Referring to FIG. 2, the top view of handwarmer pack 11 described above showing the wide opening at the top of fanny pack 13 covered by said flap closed by zipper 12, the depth of muff pocket 14, and the back panel attached to web belt 16 comprising said waist belt which when drawn around the body of the wearer adjusts the size of said fanny pack 13 to the contents therein and allows said fanny pack 13 to conform to wearer's body. FIG. 3 shows a side view of a handwarmer pack 11 illustrating the wider opening at the top and tapering toward the bottom, the position of muff pocket 14 and muff 71 relative to wearer's body, and the position of web belt 16 around wearer's body. FIG. 4, a sectional view of the same handwarmer pack 11 including the muff 71 comprising a water repellent outer cover 61, a layer of foam insulation 83, a soft flannel inner lining 51, to which is stitched a pocket 72 of the same material which can contain a fuel or chemical type heater, and two loops 74 constructed of the same fabric as the muff cover 61 stitched to the side edges at the midpoint to accomodate a waist belt or a cord around the neck of the wearer. Three snaps 73, 6 inches apart along the bottom edges of muff 71 fasten said edges together forming an oval cylinder. FIG. 5 illustrates how muff 71 can be removed from pocket 14 and opened flat with the lining 51 side up for use as a seat cushion. FIG. 6 shows said rectangular muff 71 opened flat with the water repellent cover 61 side up. FIG. 7 is a front view of muff 71 with its selvage edges fastened together with snaps 73, forming the cylinder which can be inserted into pocket 14 of handwarmer pack 11. FIG. 8 is a sectional view of muff 71 comprising water repellent outer cover 61, foam insulation layer 83, flannel inner lining 51, flannel pocket 72 to contain heater, snaps 73 for closing bottom edges, and loops 74 securing muff 71 to waist belt or neck cord. FIG. 9 illustrates handwarmer pack 11 in use around waist of wearer at the front of wearer's body with wearer's hands inserted in muff 71 through openings at sides on pocket 14. FIG. 10 is a view of the back of wearer's body with hands inserted in muff 71 which is in front of wearer's body, showing the position of web belt 16 and side release buckle 17 which secures handwarmer pack 11 around wearer's waist. FIG. 11 shows a rear view of handwarmer pack 11 at the back of wearer's body used as fanny pack 13. Muff 71 may or may not be present in pocket 14. If muff 71 is not present, pocket 14 may be used to carry other items, and closed at the sides with snaps 15 to prevent loss of said items. FIG. 12, a front view of wearer with handwarmer pack 11 being worn in the rear of wearer's body shows position of belt 16 and buckle 17 in front of wearer. In both FIGS. 11 and 12 handwarmer pack 11 is in position for use as a fanny pack, while in FIGS. 9 and 10 handwarmer pack 11 has been shifted to the front of the wearer's body allowing the muff 71 to be used while inside pocket 14. FIG. 13 depicts handwarmer pack 11 in perspective and the adjustable side release plastic buckle 17 in detail with the male and female components separated as would be the case when removed from the wearer's waist.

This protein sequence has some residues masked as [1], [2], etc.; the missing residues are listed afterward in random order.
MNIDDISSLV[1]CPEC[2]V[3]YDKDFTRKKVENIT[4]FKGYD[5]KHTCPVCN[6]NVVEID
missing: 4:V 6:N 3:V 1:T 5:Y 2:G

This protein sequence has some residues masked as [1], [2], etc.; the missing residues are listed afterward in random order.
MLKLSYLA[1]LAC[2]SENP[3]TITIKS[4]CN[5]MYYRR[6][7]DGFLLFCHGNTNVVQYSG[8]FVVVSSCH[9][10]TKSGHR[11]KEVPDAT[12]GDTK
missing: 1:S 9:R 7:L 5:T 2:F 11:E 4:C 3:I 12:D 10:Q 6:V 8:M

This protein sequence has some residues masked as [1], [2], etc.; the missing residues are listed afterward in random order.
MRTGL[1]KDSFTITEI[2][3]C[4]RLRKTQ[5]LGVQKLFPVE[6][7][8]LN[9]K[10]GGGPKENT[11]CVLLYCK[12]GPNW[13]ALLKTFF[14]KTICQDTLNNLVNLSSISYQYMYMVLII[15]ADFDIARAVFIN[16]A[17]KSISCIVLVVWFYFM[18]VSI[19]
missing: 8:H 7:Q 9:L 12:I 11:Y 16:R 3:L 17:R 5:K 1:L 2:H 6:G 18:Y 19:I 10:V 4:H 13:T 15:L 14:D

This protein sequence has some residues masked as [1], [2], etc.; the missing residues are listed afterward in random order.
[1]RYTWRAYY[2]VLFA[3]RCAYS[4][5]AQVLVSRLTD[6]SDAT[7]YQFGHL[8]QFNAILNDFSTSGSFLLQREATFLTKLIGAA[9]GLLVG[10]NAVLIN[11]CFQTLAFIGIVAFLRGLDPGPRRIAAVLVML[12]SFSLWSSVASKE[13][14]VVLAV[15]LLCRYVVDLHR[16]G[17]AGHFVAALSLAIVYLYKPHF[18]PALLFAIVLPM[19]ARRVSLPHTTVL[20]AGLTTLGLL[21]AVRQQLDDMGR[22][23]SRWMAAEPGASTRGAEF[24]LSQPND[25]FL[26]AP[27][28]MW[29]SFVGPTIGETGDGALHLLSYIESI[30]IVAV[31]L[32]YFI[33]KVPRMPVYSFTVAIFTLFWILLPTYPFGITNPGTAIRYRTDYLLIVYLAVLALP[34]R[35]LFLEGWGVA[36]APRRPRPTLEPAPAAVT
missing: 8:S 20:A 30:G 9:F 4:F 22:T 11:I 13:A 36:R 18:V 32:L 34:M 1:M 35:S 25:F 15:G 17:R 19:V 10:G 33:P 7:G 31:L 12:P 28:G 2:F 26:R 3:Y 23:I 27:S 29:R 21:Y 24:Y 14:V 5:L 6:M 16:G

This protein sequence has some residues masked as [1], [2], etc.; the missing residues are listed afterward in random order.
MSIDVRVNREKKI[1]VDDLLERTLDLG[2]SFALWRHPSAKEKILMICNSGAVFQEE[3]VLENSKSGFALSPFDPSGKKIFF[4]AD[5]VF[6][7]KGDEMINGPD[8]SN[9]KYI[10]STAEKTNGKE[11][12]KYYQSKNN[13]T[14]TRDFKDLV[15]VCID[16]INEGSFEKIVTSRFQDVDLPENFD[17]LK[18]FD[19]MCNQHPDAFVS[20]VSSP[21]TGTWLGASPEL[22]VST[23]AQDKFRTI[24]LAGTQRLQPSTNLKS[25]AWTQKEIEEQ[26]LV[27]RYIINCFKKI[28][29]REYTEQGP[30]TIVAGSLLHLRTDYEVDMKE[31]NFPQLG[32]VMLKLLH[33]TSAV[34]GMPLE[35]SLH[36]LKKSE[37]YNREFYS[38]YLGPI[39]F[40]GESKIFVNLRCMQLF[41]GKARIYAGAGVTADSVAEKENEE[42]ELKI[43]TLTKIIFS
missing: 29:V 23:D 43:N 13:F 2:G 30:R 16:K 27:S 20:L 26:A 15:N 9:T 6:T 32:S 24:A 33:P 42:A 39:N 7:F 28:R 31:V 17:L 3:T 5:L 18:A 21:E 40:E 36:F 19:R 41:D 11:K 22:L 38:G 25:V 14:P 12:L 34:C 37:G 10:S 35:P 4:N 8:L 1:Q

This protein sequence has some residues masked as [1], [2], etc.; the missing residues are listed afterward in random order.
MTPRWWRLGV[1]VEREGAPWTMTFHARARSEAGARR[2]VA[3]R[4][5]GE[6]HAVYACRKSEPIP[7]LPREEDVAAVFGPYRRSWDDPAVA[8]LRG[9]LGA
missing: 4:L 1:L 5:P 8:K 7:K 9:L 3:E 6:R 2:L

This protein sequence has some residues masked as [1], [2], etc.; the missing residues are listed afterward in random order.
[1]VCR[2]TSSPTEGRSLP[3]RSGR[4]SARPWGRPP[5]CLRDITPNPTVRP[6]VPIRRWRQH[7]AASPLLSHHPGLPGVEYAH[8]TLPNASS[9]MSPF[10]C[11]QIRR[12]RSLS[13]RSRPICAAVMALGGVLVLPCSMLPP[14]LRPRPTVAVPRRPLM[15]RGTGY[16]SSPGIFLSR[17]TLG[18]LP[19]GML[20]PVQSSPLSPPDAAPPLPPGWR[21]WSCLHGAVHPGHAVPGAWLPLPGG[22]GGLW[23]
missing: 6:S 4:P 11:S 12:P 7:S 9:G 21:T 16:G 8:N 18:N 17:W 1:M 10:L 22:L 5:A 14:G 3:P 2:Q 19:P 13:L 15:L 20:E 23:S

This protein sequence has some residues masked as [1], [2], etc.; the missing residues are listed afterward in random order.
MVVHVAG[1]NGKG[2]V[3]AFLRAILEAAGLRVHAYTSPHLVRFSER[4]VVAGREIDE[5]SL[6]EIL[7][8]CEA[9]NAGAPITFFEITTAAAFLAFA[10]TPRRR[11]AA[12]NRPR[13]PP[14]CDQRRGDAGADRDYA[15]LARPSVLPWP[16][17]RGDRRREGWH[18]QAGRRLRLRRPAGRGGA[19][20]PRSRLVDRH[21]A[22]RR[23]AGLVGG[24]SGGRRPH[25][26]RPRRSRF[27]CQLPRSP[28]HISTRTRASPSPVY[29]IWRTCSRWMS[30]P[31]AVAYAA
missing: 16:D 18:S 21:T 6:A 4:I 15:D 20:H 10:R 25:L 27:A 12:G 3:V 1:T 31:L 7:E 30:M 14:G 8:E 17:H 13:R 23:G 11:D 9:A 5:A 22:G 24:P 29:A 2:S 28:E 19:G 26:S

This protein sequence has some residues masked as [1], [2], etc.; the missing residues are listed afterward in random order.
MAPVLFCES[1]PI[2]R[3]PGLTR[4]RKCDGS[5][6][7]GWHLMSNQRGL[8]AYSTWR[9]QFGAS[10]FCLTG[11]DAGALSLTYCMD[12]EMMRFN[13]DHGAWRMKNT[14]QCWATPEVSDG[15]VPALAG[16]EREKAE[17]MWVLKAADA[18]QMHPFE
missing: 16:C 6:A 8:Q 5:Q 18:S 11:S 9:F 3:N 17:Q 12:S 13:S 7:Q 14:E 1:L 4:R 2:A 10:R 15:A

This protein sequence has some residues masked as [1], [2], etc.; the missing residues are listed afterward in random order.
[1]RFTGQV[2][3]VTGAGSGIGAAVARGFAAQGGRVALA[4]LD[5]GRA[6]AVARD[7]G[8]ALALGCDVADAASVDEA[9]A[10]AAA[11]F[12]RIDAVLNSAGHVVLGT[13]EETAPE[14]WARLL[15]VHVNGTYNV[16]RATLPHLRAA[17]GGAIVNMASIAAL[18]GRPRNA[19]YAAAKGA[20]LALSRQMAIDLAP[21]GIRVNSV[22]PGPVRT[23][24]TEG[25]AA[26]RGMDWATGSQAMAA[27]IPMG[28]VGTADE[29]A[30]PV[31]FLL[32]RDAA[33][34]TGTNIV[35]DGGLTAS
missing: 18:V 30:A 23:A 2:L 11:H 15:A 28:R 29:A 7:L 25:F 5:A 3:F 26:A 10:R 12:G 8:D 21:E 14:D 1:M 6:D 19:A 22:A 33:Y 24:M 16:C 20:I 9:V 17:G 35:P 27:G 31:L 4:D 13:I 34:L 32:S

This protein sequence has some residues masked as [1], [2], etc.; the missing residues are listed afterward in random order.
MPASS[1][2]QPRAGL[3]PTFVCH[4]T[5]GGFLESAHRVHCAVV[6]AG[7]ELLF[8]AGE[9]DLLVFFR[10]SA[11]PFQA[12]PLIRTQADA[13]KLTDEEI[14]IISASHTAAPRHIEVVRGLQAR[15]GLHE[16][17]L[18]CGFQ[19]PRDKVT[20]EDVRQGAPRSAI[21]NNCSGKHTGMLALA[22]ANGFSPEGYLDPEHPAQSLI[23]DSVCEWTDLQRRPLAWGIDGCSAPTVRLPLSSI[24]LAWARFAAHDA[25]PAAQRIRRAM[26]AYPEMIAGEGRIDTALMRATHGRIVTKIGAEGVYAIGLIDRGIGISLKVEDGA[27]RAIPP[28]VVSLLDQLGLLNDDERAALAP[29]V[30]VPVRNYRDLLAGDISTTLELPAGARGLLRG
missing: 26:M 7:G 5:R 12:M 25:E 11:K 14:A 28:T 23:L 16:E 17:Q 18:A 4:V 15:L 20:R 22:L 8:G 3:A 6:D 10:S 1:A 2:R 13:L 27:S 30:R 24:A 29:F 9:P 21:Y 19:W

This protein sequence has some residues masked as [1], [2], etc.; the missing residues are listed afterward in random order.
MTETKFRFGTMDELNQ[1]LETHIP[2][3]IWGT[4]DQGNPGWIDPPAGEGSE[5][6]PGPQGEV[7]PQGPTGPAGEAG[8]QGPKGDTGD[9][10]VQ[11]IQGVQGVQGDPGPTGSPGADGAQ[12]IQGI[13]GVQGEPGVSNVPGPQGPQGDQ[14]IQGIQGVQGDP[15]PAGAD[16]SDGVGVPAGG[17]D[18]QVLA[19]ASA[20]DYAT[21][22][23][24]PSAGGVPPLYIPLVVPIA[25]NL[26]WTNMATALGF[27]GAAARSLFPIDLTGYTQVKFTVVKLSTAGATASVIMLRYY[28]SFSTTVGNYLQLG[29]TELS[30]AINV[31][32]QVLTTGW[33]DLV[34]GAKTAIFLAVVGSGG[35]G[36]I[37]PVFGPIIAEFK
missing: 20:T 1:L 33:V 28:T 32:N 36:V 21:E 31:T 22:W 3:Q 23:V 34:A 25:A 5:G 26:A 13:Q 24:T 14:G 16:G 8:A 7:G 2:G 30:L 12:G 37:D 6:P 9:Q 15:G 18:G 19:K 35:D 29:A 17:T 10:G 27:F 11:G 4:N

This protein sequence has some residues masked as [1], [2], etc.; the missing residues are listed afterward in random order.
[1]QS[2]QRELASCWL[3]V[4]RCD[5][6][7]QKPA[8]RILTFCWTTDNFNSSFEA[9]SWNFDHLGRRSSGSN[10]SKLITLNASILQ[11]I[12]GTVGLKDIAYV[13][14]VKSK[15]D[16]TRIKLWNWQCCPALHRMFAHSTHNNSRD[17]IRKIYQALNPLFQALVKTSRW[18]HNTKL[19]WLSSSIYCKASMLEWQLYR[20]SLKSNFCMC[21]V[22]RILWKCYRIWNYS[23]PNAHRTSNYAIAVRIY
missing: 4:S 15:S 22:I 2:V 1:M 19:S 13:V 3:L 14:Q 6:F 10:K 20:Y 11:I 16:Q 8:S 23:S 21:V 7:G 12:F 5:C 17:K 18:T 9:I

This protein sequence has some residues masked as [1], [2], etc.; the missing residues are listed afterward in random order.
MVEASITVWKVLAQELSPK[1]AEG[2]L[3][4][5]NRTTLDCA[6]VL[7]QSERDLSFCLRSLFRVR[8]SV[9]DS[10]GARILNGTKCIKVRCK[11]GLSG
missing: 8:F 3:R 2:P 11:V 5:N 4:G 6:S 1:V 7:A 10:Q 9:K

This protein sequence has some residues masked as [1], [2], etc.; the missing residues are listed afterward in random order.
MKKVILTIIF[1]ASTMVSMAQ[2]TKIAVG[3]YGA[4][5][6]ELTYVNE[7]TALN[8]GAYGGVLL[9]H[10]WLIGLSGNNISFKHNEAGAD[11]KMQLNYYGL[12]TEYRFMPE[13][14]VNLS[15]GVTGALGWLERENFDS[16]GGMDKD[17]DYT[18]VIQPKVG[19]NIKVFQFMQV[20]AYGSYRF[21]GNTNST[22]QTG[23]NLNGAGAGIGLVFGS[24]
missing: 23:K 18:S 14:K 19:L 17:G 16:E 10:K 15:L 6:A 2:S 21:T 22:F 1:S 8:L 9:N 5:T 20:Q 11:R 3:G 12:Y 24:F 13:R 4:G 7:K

The concepts embodied in the design described herein could be expressed in a variety of forms. This application is intended to cover any modifications, variations, or adaptations--particularly but not limited to the method of closing the bottom of the muff and the sides of the pocket into which it fits, and the specific method by which the muff is attached to the fanny pack--that related to the following claims.

Patent Citations
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Referenced by
Citing PatentFiling datePublication dateApplicantTitle
US5139187 *Jul 26, 1991Aug 18, 1992Fowler David WCombination handwarmer, fanny pack and ski carrier
US5241706 *Oct 13, 1992Sep 7, 1993Netz Glove Company Inc.Garment convertible from muffler to seat warmer
US5269023 *Jul 24, 1991Dec 14, 1993Ross Eugene BBody warming device
US5499401 *Mar 23, 1995Mar 19, 1996Heinmiller; HelenInsulated hand warmer with a collapsible wall and retaining means
US5505355 *May 2, 1994Apr 9, 1996Williams; Patrick D.Pack for carrying a gun
US5511704 *Jan 6, 1995Apr 30, 1996Linderer; John E.Belt holder for cellular phone
US5564125 *Oct 20, 1994Oct 15, 1996Concepts Continental, Inc.Combination outerwear garment and carrier pack
US7757911 *Feb 28, 2005Jul 20, 2010Robert Marshall BarkerConvertible pack
US8108946Jul 27, 2007Feb 7, 2012Amy MyersHand warmer known as Z muff
US8225429 *Aug 23, 2010Jul 24, 2012Tawfik Shelley JCold weather protection garment
US8615814 *Mar 16, 2011Dec 31, 2013Randy HawkinsMulti-tasking handwarmer
US20100032465 *Aug 5, 2009Feb 11, 2010Moreau Darrell ATool belt mountable device for retractable tool lanyards
US20100192271 *Jan 21, 2010Aug 5, 2010Mackiewicz Scott RHand muff with blanket
US20120042432 *Aug 23, 2010Feb 23, 2012Tawfik Shelley JCold weather protection garment
DE19643250A1 *Oct 19, 1996Mar 26, 1998Niggeloh Gmbh & Co KommanditgeBelt for carrying objects on human body
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U.S. Classification2/66, 150/112, 224/586
International ClassificationA45C1/04, A45C3/14, A45F5/02
Cooperative ClassificationA45C1/04, A45F5/02, A45C3/14
European ClassificationA45C1/04, A45C3/14, A45F5/02
Legal Events
Nov 23, 1993FPExpired due to failure to pay maintenance fee
Effective date: 19930905
Sep 5, 1993LAPSLapse for failure to pay maintenance fees
Apr 6, 1993REMIMaintenance fee reminder mailed